In the agreement of March 10, 1949, executed by Arthur Purdy as first party and Pearl Purdy as second party, it was agreed that each party waived all rights in the estate of the other; that after the date of the agreement each should have an immediate right to dispose of his or her property; that the agreement constituted a full and complete settlement of all property rights between them; that first party should pay second party $8,600, and interest; that second party should receive certain personal property as her own and that first party was the owner of certain real property therein described. It was further agreed that ‘Second party waives all rights and claims to support, maintenance or attorneys' fees as against said first party.’ It is evident from the terms of this agreement that the parties were not then contemplating a reconciliation and where, as here, there is no reporter's transcript, we cannot say that the trial court erred in drawing the inference that in view of the subsequent reconciliation, there had been no waiver of the rights of second party to future support and attorneys' fees under a different set of circumstances.
It appears from the record that the parties became reconciled in March, 1952, and continued to live together until January, 1954. This reconciliation canceled the executory obligations of the agreement of March 10, 1949. Lloyd Corp., Ltd. v. Industrial Accident Comm., 61 Cal.App.2d 275, 280, 142 P.2d 754. As is said in Harrold v. Harrold, 100 Cal.App.2d 601, 609, 224 P.2d 66, 70: ‘Reconciliation and a resumption of marital relations cancel the executory provisions of a property settlement agreement. Mundt. v. Connecticut Gen. Life Ins. Co., 35 Cal.App.2d 416, 95 P.2d 966, and cases cited therein; 9 Cal.Jur. 827.’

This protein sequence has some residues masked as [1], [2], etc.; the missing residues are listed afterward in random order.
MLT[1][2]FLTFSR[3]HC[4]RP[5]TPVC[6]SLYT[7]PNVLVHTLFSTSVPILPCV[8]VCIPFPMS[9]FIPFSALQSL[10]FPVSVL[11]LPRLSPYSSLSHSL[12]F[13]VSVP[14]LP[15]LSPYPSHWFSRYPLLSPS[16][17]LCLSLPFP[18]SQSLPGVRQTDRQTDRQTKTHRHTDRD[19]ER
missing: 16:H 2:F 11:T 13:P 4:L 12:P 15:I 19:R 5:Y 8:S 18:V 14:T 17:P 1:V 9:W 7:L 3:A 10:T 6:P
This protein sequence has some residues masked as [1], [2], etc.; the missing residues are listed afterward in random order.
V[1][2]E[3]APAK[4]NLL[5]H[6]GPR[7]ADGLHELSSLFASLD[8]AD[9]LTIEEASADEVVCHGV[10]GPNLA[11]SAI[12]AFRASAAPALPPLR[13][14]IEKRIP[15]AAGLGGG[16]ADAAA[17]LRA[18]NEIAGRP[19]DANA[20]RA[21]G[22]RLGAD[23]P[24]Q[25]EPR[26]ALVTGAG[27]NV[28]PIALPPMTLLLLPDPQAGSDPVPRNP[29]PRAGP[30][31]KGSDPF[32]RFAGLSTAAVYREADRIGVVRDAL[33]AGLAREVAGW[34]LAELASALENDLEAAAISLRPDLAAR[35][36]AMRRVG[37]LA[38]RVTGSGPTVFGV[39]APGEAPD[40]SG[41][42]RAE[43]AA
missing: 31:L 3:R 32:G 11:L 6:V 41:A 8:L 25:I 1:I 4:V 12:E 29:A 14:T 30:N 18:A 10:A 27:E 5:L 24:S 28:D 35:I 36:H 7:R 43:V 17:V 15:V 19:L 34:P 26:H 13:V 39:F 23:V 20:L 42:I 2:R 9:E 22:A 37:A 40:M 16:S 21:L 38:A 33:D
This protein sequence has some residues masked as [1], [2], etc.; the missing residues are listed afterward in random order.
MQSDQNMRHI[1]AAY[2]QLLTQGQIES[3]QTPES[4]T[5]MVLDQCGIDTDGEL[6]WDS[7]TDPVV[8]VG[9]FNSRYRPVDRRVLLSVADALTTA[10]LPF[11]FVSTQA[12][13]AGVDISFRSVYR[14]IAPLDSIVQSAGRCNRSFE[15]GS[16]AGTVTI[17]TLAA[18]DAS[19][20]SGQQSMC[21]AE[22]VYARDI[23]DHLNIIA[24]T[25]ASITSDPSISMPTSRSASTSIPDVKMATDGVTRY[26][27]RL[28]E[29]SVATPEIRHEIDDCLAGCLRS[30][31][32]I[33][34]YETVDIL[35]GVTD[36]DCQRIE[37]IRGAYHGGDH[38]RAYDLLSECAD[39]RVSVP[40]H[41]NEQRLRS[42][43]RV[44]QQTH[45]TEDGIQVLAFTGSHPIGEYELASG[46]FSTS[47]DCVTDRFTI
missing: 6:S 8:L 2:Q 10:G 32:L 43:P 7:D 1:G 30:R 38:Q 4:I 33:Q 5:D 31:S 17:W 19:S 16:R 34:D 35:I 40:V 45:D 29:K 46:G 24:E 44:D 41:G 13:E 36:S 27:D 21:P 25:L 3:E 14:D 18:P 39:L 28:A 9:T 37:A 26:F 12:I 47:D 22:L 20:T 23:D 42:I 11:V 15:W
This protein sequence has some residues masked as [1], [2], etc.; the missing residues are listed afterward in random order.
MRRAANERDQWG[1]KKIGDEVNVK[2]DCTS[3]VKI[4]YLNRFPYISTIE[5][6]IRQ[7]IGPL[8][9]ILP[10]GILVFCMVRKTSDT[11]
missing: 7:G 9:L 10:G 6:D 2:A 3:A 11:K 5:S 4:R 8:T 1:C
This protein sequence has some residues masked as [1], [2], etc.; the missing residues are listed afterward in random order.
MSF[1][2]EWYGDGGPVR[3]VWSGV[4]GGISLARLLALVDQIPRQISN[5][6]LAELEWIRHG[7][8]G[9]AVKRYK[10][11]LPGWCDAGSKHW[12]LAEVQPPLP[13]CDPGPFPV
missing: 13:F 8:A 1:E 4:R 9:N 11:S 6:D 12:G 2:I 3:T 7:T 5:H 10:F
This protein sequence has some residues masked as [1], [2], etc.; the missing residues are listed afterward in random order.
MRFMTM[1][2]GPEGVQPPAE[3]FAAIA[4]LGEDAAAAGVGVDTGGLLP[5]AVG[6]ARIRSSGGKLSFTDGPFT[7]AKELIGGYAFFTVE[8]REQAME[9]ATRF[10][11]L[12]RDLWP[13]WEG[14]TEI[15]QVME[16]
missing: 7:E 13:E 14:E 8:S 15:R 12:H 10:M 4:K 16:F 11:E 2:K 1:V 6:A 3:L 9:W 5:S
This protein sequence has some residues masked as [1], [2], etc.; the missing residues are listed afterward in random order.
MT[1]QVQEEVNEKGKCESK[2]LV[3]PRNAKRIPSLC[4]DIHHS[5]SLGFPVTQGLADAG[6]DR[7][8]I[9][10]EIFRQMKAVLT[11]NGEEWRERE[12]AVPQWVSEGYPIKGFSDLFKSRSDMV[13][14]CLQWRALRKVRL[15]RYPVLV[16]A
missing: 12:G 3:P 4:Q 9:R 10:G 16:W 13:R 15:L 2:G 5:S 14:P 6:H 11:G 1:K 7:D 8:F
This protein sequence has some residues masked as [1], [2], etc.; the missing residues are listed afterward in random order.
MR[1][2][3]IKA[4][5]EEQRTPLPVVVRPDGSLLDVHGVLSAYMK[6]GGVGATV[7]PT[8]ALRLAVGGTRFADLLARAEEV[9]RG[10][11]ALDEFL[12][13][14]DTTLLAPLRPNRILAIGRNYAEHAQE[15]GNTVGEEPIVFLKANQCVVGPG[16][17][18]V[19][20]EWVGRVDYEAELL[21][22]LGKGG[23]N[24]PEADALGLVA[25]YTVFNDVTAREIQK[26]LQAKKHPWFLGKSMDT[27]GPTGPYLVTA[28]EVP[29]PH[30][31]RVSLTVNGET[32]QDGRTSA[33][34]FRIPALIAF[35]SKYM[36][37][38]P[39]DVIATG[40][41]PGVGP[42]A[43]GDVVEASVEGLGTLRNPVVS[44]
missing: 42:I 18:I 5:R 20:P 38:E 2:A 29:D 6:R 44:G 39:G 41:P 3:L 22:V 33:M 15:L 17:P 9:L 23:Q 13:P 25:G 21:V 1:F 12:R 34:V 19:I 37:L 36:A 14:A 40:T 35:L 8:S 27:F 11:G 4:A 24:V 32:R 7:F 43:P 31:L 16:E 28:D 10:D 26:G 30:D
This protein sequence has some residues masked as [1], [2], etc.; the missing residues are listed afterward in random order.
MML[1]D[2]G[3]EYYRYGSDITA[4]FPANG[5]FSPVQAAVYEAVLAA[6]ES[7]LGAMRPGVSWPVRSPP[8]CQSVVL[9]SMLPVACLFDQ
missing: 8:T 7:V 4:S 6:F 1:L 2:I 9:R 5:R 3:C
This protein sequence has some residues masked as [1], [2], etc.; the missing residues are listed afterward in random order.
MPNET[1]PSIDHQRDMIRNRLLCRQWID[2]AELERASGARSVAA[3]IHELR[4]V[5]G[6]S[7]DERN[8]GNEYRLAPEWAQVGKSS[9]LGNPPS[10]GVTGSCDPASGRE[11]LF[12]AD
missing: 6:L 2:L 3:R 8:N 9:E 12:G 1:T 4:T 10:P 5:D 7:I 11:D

Appellant argues that reconciliation does not, of itself, abrogate a valid property settlement and cites Crossley v. Crossley, 97 Cal.App.2d 627, 218 P.2d 132 in support of this argument. However, in that case the appellant contended that the property settlement agreement involved was procured under duress; that it was discharged and canceled by an executed oral agreement and that she was entitled to a share of the property acquired both before and after the marriage. The court held that the findings which lead to the judgment were supported by substantial evidence and were therefore conclusive on appeal. While the court there said that ‘The fact, standing alone, that the husband and wife in this case resumed marital relations, does not terminate the property agreement’, the court did not hold that a bona fide reconciliation and resumption of marital relations and privileges does not terminate the executory features of a property settlement agreement.
In Margolis v. Margolis, 115 Cal.App.2d 131, 137, 251 P.2d 396, 400, it is said that ‘Whether the parties intended to terminate or abrogate entirely their prior agreement was a question of fact. The resumption of marital relations is of course of material weight in arriving at such intent, but it is not of itself conclusive. DeVault v. DeVault, 90 Cal.App.2d 15, 16, 202 P.2d 375.’
In the instant case, in view of the record before us and the absence of a reporter's transcript of the testimony at the hearing, we cannot disturb the findings of the trial court.
The judgment is affirmed.
BARNARD, P. J., and GRIFFIN, J., concur.